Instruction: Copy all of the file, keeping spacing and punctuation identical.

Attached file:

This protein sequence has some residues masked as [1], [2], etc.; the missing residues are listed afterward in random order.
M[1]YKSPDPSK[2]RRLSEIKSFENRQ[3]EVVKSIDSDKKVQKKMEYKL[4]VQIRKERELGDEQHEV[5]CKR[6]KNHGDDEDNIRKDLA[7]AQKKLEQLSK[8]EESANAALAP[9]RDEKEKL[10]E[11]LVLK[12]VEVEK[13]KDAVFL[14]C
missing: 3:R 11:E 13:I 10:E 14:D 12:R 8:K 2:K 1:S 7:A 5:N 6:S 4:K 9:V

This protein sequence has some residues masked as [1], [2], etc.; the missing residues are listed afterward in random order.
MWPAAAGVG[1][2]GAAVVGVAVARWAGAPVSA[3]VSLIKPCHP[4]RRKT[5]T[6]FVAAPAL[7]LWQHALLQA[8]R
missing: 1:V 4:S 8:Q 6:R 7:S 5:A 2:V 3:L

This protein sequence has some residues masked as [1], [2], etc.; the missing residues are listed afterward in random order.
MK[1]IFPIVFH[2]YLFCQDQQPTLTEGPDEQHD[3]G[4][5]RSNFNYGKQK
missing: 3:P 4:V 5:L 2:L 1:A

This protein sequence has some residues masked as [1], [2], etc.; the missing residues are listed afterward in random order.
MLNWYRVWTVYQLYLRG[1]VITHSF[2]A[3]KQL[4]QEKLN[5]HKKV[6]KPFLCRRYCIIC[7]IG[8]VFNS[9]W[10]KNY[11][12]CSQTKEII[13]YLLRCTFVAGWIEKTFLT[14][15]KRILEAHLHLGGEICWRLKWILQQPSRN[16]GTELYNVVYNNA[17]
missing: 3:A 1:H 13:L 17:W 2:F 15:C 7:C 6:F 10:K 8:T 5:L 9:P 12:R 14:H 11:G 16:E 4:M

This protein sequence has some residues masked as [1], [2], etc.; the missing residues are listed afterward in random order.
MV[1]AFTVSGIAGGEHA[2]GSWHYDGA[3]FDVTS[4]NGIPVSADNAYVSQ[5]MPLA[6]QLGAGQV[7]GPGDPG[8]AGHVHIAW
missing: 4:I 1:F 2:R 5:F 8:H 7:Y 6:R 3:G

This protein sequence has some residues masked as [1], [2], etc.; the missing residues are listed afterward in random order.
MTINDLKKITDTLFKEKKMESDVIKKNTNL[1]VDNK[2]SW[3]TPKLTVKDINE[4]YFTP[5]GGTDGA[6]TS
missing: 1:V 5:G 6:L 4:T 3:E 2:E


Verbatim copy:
This protein sequence has some residues masked as [1], [2], etc.; the missing residues are listed afterward in random order.
M[1]YKSPDPSK[2]RRLSEIKSFENRQ[3]EVVKSIDSDKKVQKKMEYKL[4]VQIRKERELGDEQHEV[5]CKR[6]KNHGDDEDNIRKDLA[7]AQKKLEQLSK[8]EESANAALAP[9]RDEKEKL[10]E[11]LVLK[12]VEVEK[13]KDAVFL[14]C
missing: 3:R 11:E 13:I 10:E 14:D 12:R 8:K 2:K 1:S 7:A 5:N 6:S 4:K 9:V

This protein sequence has some residues masked as [1], [2], etc.; the missing residues are listed afterward in random order.
MWPAAAGVG[1][2]GAAVVGVAVARWAGAPVSA[3]VSLIKPCHP[4]RRKT[5]T[6]FVAAPAL[7]LWQHALLQA[8]R
missing: 1:V 4:S 8:Q 6:R 7:S 5:A 2:V 3:L

This protein sequence has some residues masked as [1], [2], etc.; the missing residues are listed afterward in random order.
MK[1]IFPIVFH[2]YLFCQDQQPTLTEGPDEQHD[3]G[4][5]RSNFNYGKQK
missing: 3:P 4:V 5:L 2:L 1:A

This protein sequence has some residues masked as [1], [2], etc.; the missing residues are listed afterward in random order.
MLNWYRVWTVYQLYLRG[1]VITHSF[2]A[3]KQL[4]QEKLN[5]HKKV[6]KPFLCRRYCIIC[7]IG[8]VFNS[9]W[10]KNY[11][12]CSQTKEII[13]YLLRCTFVAGWIEKTFLT[14][15]KRILEAHLHLGGEICWRLKWILQQPSRN[16]GTELYNVVYNNA[17]
missing: 3:A 1:H 13:L 17:W 2:F 15:C 7:C 6:F 10:K 8:T 5:L 9:P 12:R 14:H 11:G 16:E 4:M

This protein sequence has some residues masked as [1], [2], etc.; the missing residues are listed afterward in random order.
MV[1]AFTVSGIAGGEHA[2]GSWHYDGA[3]FDVTS[4]NGIPVSADNAYVSQ[5]MPLA[6]QLGAGQV[7]GPGDPG[8]AGHVHIAW
missing: 4:I 1:F 2:R 5:F 8:H 7:Y 6:R 3:G

This protein sequence has some residues masked as [1], [2], etc.; the missing residues are listed afterward in random order.
MTINDLKKITDTLFKEKKMESDVIKKNTNL[1]VDNK[2]SW[3]TPKLTVKDINE[4]YFTP[5]GGTDGA[6]TS
missing: 1:V 5:G 6:L 4:T 3:E 2:E